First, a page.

Remembering W. Haywood Burns (1940-1996)

http://freepages.genealogy.rootsweb.ancestry.com/~tdowling/images3/wHaywoodBurns.jpgOn Carro, Carro & Mitchell’s letterhead is the name of the late W. Haywood Burns.*

In 1994-1996, our first years together as a law firm, we were incredibly fortunate to work closely with our friend Haywood Burns. Haywood was of-counsel to the firm and a constant presence in the office, despite his many other roles and obligations.

Haywood Burns was the former dean of the City University of New York School of Law and a long time civil rights advocate. His civil rights career began at the age of 15, when he helped integrate the segregated swimming pool in Peekskill, New York where he was born. Haywood was an Honors graduate of Harvard College and received his law degree from Yale. He was selected as Harvard Scholar in residence at Cambridge University in England in 1962. In 1964, while a Yale student, he participated in the Freedom Summer in Mississippi. He later became Assistant Counsel to the NAACP Legal Defense and Education Fund and worked with Martin Luther King, Jr. as General Counsel to the Poor People’s Campaign. Haywood was the founder of the National Conference of Black Lawyers and was the first African-American dean of a New York law school. Under his guidance, CUNY School of Law was first awarded American Bar Association accreditation.

Haywood used to joke that he and Judge Carro served together in the Army, the Navy, the Air Force and the Marines. In fact, in the early 1970s they were both named to a Department of Defense Civilian/Military Task Force on Racial Justice in the Military, which investigated discrimination in every branch of the armed forces. They remained friends forever after.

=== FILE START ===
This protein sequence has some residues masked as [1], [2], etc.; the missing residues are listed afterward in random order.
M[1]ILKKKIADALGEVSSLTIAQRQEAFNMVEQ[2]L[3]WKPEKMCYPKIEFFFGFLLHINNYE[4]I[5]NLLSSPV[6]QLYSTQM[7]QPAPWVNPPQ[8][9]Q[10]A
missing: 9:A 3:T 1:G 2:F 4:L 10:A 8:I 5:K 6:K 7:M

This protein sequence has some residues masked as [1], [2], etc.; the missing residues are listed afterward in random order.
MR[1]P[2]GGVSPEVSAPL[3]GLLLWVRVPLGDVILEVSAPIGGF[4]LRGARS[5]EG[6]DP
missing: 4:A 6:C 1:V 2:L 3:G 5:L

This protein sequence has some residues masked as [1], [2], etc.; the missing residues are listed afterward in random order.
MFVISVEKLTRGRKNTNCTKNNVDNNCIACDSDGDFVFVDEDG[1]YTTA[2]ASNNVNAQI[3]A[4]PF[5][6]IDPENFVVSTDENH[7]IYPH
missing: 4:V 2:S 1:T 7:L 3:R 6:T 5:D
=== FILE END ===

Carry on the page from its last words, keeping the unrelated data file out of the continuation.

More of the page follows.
Haywood’s passion, good nature and wisdom were invaluable in our early years.

Haywood’s commitment to human rights led him to engage in struggles against racism and injustice in the United States and around the world. In 1996, while attending a conference on democracy and international law in Cape Town, South Africa, Haywood was killed when a truck ran a stoplight and struck the car in which he was riding.

Haywood’s death was a terrible loss for his wife Jennifer and his children. His passing was mourned in the legal and civil rights communities. He was so beloved by his students that it is not unusual, to this day, for one of us to be stopped in court by a CUNY Law graduate who wants to share a story of being guided by Haywood’s wise counsel, or of being inspired by his example.

We hope that our commitment to seeking justice for our clients, and to practice law with integrity, honors the memory of our friend Haywood Burns.

*Haywood’s name appears on our letterhead with the approval of his wife, Jennifer.